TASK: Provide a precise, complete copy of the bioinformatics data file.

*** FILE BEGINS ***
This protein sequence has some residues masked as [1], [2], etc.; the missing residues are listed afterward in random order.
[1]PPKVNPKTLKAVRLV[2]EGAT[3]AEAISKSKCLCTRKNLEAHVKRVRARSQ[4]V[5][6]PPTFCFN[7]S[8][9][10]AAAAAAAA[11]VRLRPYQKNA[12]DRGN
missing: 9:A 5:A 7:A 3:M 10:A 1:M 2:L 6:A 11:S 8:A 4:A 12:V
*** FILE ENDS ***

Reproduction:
This protein sequence has some residues masked as [1], [2], etc.; the missing residues are listed afterward in random order.
[1]PPKVNPKTLKAVRLV[2]EGAT[3]AEAISKSKCLCTRKNLEAHVKRVRARSQ[4]V[5][6]PPTFCFN[7]S[8][9][10]AAAAAAAA[11]VRLRPYQKNA[12]DRGN
missing: 9:A 5:A 7:A 3:M 10:A 1:M 2:L 6:A 11:S 8:A 4:A 12:V